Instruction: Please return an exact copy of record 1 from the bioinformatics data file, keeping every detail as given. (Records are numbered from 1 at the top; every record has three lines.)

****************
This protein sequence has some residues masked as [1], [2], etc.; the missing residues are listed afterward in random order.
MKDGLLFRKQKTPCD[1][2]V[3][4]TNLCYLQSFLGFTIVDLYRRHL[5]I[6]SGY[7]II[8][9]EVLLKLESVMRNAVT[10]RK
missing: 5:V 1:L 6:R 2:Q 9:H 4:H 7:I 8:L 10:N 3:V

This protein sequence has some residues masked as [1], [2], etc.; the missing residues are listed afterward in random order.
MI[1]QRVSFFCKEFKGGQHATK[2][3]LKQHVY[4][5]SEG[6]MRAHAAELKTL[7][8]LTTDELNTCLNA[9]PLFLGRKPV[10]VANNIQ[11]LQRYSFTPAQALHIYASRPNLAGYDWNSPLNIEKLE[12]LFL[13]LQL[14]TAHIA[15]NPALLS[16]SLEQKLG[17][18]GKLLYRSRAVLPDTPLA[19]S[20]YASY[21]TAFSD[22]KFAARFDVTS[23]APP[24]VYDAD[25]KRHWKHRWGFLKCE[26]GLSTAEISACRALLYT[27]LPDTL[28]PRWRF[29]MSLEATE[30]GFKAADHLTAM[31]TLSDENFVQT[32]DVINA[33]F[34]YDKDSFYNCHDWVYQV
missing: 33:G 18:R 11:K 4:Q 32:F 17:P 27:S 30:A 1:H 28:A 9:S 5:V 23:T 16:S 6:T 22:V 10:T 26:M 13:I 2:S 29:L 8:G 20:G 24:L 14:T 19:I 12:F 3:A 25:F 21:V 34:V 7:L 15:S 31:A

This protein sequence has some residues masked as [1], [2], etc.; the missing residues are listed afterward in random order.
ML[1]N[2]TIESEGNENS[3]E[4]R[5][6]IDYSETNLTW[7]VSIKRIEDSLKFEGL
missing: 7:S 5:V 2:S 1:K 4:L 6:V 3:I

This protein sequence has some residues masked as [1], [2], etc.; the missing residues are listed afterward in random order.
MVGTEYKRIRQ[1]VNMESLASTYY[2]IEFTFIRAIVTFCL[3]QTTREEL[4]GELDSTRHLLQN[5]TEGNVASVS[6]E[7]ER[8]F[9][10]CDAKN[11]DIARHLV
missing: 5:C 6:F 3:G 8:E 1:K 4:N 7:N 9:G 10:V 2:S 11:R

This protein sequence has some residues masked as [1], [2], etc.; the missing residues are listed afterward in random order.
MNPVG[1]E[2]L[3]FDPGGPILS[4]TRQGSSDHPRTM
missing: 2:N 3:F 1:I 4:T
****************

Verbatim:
This protein sequence has some residues masked as [1], [2], etc.; the missing residues are listed afterward in random order.
MKDGLLFRKQKTPCD[1][2]V[3][4]TNLCYLQSFLGFTIVDLYRRHL[5]I[6]SGY[7]II[8][9]EVLLKLESVMRNAVT[10]RK
missing: 5:V 1:L 6:R 2:Q 9:H 4:H 7:I 8:L 10:N 3:V